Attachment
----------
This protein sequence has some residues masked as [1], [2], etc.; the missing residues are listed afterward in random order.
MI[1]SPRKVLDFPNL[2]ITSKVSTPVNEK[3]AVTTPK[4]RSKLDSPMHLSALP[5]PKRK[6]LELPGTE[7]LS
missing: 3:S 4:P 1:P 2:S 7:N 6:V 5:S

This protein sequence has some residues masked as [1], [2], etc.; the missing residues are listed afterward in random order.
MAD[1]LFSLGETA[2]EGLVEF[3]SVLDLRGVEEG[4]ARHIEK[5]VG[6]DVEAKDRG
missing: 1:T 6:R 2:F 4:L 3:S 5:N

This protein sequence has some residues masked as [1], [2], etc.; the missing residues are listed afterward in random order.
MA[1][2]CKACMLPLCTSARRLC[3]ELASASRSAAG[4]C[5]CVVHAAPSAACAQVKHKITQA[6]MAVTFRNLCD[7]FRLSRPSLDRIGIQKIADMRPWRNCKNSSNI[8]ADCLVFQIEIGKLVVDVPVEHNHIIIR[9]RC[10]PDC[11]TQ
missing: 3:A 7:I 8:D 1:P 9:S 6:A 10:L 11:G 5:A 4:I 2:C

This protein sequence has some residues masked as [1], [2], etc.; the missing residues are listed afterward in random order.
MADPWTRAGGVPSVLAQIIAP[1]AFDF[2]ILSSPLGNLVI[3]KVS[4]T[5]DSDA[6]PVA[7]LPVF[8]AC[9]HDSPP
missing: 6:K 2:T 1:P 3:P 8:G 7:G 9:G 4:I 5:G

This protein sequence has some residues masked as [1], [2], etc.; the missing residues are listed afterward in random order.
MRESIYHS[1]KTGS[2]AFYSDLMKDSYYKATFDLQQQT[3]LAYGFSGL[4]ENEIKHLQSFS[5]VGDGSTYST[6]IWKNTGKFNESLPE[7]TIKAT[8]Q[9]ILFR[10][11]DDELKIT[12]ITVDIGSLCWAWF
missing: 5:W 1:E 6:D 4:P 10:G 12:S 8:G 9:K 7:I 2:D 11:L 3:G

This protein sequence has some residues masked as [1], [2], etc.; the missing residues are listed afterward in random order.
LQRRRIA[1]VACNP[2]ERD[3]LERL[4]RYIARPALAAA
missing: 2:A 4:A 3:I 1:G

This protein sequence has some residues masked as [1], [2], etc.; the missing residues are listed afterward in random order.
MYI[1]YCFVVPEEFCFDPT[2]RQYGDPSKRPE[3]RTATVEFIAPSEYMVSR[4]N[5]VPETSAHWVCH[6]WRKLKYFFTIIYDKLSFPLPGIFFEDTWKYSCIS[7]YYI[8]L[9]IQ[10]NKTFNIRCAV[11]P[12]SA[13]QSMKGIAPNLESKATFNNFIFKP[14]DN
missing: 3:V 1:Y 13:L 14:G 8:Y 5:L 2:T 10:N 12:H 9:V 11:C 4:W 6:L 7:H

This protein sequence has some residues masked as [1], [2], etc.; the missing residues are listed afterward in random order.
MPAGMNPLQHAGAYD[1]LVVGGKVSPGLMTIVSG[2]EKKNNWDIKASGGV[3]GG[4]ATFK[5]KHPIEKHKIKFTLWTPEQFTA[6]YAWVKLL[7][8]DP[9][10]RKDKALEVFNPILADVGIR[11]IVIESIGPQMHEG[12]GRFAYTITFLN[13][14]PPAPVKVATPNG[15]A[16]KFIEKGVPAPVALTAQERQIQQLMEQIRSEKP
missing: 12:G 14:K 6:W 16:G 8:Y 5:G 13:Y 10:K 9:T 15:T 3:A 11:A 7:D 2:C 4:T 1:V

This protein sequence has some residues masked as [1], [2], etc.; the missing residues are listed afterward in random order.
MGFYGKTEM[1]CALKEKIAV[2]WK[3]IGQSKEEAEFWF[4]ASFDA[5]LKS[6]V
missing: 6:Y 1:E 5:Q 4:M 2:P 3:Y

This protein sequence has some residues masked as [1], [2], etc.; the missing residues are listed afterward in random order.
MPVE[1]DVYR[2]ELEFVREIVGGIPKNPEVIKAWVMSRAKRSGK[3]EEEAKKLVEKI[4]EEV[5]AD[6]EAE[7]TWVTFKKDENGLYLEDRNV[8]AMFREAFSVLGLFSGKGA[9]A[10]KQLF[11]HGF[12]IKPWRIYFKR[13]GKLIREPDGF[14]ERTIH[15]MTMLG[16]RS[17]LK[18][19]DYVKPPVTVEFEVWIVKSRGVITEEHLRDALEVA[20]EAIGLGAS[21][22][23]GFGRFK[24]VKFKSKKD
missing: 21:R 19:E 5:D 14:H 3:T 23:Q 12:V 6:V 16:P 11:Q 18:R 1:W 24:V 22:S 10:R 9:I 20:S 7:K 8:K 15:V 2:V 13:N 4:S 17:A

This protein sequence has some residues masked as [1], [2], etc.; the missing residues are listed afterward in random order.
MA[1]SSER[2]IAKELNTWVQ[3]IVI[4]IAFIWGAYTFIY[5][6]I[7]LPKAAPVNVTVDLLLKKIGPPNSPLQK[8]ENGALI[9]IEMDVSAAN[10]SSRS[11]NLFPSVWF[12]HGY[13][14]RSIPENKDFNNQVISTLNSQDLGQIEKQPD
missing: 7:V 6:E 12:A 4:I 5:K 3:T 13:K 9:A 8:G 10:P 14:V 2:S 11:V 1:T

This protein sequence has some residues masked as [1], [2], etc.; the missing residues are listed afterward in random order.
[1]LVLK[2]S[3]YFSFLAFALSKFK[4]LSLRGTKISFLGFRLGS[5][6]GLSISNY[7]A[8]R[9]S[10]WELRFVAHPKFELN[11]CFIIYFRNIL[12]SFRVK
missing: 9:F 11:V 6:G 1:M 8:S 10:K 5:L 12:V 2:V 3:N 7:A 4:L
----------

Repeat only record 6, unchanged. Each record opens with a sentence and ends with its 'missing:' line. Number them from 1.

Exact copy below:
This protein sequence has some residues masked as [1], [2], etc.; the missing residues are listed afterward in random order.
LQRRRIA[1]VACNP[2]ERD[3]LERL[4]RYIARPALAAA
missing: 2:A 4:A 3:I 1:G